when you complete your first pass *right to left* of dizzing, without breaking the fiber off, you can back *left to right* and get as much more fiber as you can. the general rule is to stop dizzing when the junk fiber starts coming off, but since you started with roving, you shouldn't have any junk but you MAY notice the fibers getting shorter, depending on the quality/producer of the roving *except if there are any felted bits from dyeing, it would be great for getting those pieces out, and those make for great art yarn* you can also card all those left overs with hand cards, if you have them, also local guilds sometimes let you borrow or "rent out" drum/hand carders!
boy, that was long winded! hope ANY of that helped!!!
i just read the intentional spinner by judith mackenzie mccuin (it was AMAAAZING!!!). the first chapters are all about fiber, fiber history and a little spinning history. she mentions some very interesting things fibers that have been in the long history of humans; such as deer *there is actually a deer in india NOW that is protected bc it's fiber is so highly sought after* and most interesting to ME, HUMMINGBIRD DOWN!!!
so i'm ABSOLUTELY sure you could spin that deer fluff. depending on staple length, the TECHNICAL guidelines are 2 1/2 inches or shorter fibers, should be spun woolen and worsted for anything longer than that, but of course you should do what YOU think would make the best yarn.
i can't tell what kind of yarn would come from the deer fluff from the picture, but it sure would be interesting and such a fun experience and story in your spinning journey!!
well, 10 washes because after every cycle, there was still a rim of dirt left around the washer. so i kept repeating until the dirt ring was gone! and there was a lot of vm, but i picked the big stuff *and the britch fiber that was left after skirting, i was given only blankets*.
i have tried to pick the guard hairs out by hand, but it takes forever!!! so i thought i would try combing. plus, i'm trying to find a more efficient way of doing it since i have so many blankets left.
combs should work for dehairing, though, right?? i'm really dissapointed to admit that i just don't think washing and prepairing fleece is for me.
so, i have around 8 shorn llama fleeces waiting to be processed. i have already washed one, which took FOREVER, only about 10 washes!!! so i go to start combing it to remove guard hairs, only the guard hairs weren't really coming out?
i have two row majacraft combs. being a beginning comber i'm really not sure what the issue may be? is the guard hair too close of a diameter for the combs to remove? i put some of the combed fiber to my neck and it didn't feel particularly prickly.
hello, thank you to all the readers and those who also replied! i would like to clarify my original post *frustrated rant* a little to say that the reason i'm upset is that the yarn contains the itchy, more coarse hairs *that i thought only llamas had, and that was why everyone says alpaca is "better" than llama*. obviously i was wrong.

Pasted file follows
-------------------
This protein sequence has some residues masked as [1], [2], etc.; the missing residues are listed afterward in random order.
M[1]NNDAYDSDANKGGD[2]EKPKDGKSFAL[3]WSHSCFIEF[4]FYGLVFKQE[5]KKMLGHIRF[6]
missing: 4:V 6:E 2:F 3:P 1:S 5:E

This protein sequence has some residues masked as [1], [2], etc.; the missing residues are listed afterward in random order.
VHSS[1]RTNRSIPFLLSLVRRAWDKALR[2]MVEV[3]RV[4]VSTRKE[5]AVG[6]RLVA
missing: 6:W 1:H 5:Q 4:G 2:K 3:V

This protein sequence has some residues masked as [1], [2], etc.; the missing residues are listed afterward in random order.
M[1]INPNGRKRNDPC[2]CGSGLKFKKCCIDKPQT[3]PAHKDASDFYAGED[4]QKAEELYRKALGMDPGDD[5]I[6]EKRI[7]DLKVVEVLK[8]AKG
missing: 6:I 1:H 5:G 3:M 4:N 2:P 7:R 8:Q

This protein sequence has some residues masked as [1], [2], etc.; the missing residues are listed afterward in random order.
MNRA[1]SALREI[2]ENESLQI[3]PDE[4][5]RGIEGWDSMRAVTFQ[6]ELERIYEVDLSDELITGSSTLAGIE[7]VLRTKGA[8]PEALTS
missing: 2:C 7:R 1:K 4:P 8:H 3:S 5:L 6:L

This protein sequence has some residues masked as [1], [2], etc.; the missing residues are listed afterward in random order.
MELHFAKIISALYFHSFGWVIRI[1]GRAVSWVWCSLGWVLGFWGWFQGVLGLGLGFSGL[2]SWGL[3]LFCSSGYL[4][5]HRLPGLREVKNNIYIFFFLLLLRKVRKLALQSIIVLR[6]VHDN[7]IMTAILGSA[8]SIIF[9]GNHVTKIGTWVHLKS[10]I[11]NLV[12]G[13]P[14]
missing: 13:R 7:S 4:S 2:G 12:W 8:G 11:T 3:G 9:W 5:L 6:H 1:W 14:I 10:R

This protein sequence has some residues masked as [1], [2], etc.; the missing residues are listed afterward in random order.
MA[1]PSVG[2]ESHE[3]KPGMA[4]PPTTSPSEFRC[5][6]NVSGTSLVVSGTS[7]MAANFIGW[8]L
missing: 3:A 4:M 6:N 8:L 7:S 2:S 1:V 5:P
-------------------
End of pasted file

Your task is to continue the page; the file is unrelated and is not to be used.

my focus is that those guard hairs shouldn't even BE IN THE YARN. and this yarn was produced by a company that takes raw fleeces from farmers and processes them into yarns. they also cover the DEHAIRING process for breeds of fiber animals which have two coats, the coarse hairs and the soft, downy hairs. so my opinion is that they would have known those hairs needed to be removed.
after reading the replies i think i will contact the mill in a sort of "feedback" way, letting them know what my experience with the yarn was. i bought other fiber from them and was satissfied with everything except this yarn.
and now i obviously know *and will NEVER FORGET* that alpaca can have guard hair, and to be cautious when purchasing yarn. i also wasn't aware HOW MANY people have difficulties with it!
my first wheel was an ashford traveller. i loved it and spun on it for a while, constantly lusting for other wheels!! then, i decided to take the plunge and buy a majacraft little gem II. WOW!!! what a difference, i never considered treadling my traveller to be difficult.... until i tried my little gem. what a difference! majacraft bobbins have a higher capacity and the two "flanges" at the end are equal in length, making the bobbins easier to fill to ABSOLUTE capacity!! it comes pre-finished so you don't have to worry about that, or worse, have to WAIT to spin on it until you can finish it and let it dry!! the orifice on the standard plastic bobbin will fit almost any type of yarn *find a pic on the net, it's a hard-to-explain triangle shape* and it's as easy to use as the wild flyer i bought to go with it!!
like most people, though, it's hard to make such a big decision for something so expensive and personal and if you're anything like me, you'll still lust after other types of wheels!!
and, i'm ashamed to say that i've only spun once or twice on my ashford traveller since i purchased my maja wheel. it feels terrible to admit that to other people!!